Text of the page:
The on-chip registers can be used to store values other than the synthesizer's configuration parameters. Combining the on-chip registers with the techniques described in Baringer et at, U.S. patent application Ser. No. 10/227,632, entitled “Dynamic Frequency Synthesizer Configuration” can achieve better efficiency. The predetermined frequencies to be generated by the synthesizer are mapped to a set of values. The values that contain information that identifies the frequency are referred to as channel information (or sometimes frequency information or frequency identifier). Instead of the configuration parameters, the channel information is stored in the registers. The channel information tends to have fewer bits than the configuration parameters and requires less register space.

FIG. 4 is a block diagram illustrating a frequency synthesizer that uses on-chip registers to store channel information for configuration. On-chip registers 410430 store channel information used for computing the corresponding configuration parameters. The number of registers used may vary depending on how many different frequencies are to be generated. To configure one frequency, a sequence containing the channel information is sent to selector 440. Selector 440 may be a multiplexer or other appropriate device. A parameter generator 450 computes the corresponding configuration parameters based on the selected channel information. The parameter generator can be implemented as a lookup table, a compute engine, or a combination thereof. In the embodiment shown, the generated values are copied into configuration parameter register 405 to configure PLL-VCO 445. A reference frequency source 400 provides the reference frequency needed by the PLL-VCO. In one embodiment, the registers are used to store Absolute Radio Frequency Channel Numbers (ARFCN) used in GSM, and the configuration parameters are looked up in a table or computed. In certain embodiments, other types of channel information may be used and stored in the registers.

To further reduce the amount of power consumed, the on-chip register sets described above can be stored in non-volatile memory storage, such as non-volatile RAM or a power supplied memory storage, to persist the values that would be lost if stored in volatile memory. For example, different embodiments use NVRAM circuitry, EEPROM, flash PROM, battery-backed RAM and capacitive backed RAM. These types of memory are writable and remain intact when the rest of the device is powered off. When the synthesizer is powered on again, it can directly use the stored register values without doing extra register loads. Allowing the synthesizer to be powered off when it is not active can save both initialization time and power.

A synthesizer design has been disclosed. By using a selection sequence, the amount of data that needs to be sent from the external source to initiate the configuration is reduced. The configuration parameters are precomputed and stored in separate registers to be selected for outputting desired frequency. The precomputed configuration parameters can also be stored in non-volatile storage RAM. A combination of separate register and non-volatile storage RAM techniques may be used to achieve short configuration time and reduce power consumption.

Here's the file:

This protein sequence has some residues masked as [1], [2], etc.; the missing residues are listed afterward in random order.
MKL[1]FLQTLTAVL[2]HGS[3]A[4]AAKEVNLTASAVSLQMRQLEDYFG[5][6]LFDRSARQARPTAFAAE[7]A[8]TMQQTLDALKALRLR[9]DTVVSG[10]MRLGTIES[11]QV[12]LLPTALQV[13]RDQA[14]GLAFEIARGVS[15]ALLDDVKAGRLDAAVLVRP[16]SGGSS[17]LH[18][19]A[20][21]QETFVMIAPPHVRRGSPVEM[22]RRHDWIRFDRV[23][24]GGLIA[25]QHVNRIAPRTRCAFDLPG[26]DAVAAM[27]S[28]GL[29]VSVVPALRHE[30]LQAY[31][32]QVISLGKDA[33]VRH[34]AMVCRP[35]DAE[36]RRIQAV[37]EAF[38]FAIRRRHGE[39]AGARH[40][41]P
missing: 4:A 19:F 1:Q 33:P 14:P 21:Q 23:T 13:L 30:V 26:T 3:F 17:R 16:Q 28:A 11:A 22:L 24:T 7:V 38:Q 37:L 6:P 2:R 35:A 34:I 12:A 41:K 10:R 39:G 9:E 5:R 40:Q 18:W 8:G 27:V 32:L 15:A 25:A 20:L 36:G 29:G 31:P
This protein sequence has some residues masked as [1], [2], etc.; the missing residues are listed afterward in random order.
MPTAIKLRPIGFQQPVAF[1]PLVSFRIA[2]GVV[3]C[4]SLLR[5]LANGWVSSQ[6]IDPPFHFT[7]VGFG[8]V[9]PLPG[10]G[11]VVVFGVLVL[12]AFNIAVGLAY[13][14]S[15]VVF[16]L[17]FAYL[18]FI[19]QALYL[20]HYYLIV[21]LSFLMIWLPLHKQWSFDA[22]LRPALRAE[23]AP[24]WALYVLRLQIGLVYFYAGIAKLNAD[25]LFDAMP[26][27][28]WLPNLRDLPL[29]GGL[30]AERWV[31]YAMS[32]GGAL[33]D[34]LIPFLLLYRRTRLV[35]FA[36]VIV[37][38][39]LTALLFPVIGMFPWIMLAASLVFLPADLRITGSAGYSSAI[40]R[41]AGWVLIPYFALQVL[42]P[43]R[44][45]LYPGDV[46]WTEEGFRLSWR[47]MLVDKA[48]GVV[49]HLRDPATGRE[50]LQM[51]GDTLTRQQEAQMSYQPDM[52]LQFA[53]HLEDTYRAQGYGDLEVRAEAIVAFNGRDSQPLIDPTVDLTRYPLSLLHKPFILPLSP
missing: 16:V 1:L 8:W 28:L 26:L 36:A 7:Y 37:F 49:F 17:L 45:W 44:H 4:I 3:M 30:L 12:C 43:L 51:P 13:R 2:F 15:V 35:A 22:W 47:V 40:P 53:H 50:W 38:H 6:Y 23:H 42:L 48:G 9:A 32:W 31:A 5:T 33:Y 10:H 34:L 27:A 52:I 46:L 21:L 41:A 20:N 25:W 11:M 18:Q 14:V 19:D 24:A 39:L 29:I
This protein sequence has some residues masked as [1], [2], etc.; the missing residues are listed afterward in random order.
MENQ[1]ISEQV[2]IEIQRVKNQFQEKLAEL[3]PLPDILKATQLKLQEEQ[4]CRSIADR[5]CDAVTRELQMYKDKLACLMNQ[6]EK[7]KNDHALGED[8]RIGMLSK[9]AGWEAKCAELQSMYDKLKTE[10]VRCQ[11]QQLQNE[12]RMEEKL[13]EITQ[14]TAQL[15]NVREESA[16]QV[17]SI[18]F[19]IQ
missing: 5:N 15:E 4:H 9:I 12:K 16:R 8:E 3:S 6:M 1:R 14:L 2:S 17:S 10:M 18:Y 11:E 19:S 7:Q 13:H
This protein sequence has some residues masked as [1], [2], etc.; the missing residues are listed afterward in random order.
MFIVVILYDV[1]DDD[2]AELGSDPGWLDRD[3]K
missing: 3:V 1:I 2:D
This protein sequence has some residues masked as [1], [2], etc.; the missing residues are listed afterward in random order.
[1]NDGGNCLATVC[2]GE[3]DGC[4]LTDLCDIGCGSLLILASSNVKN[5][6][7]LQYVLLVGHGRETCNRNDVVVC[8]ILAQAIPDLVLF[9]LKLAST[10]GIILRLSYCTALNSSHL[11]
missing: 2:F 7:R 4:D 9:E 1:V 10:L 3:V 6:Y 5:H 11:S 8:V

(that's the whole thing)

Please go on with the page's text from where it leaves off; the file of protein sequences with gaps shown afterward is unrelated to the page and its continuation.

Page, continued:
Although the foregoing invention has been described in some detail for purposes of clarity of understanding, it will be apparent that certain changes and modifications may be practiced within the scope of the appended claims. It should be noted that there are many alternative ways of implementing both the process and apparatus of the present invention. Accordingly, the present embodiments are to be considered as illustrative and not restrictive, and the invention is not to be limited to the details given herein, but may be modified within the scope and equivalents of the appended claims.

Patent Citations
Cited PatentFiling datePublication dateApplicantTitle
US5436599 *Apr 23, 1993Jul 25, 1995Motorola, Inc.Method and apparatus for digital modulation using pulse addition
US5861766 *Apr 17, 1997Jan 19, 1999Western Digital CorporationMultimode frequency synthesizer having high loop gain in frequency seek mode
US6392499 *Apr 20, 2000May 21, 2002Kabushiki Kaisha KenwoodFrequency shift modulation circuit
EP0948138A1 *Apr 3, 1998Oct 6, 1999Motorola Semiconducteurs S.A.Frequency synthesiser
Classifications
U.S. Classification375/376
International ClassificationH04L25/00
Cooperative ClassificationH03L7/0802, H03L7/18
European ClassificationH03L7/08C, H03L7/18
Legal Events
DateCodeEventDescription
Nov 26, 2002ASAssignment
Owner name: BERKANA WIRELESS, INC., CALIFORNIA
Free format text: ASSIGNMENT OF ASSIGNORS INTEREST;ASSIGNOR:BARINGER, WILLIAM B.;REEL/FRAME:013522/0765
Effective date: 20021112
May 31, 2006ASAssignment
Owner name: QUALCOMM INCORPORATED, CALIFORNIA
Free format text: MERGER;ASSIGNOR:BERKANA WIRELESS INC.;REEL/FRAME:017719/0625
Effective date: 20060103
Jul 24, 2006ASAssignment
Owner name: QUALCOMM INCORPORATION, CALIFORNIA
Free format text: MERGER;ASSIGNOR:BERKANA WIRELESS INC.;REEL/FRAME:018000/0813
Effective date: 20060103
May 21, 2010FPAYFee payment
Year of fee payment: 4
May 28, 2014FPAYFee payment
Year of fee payment: 8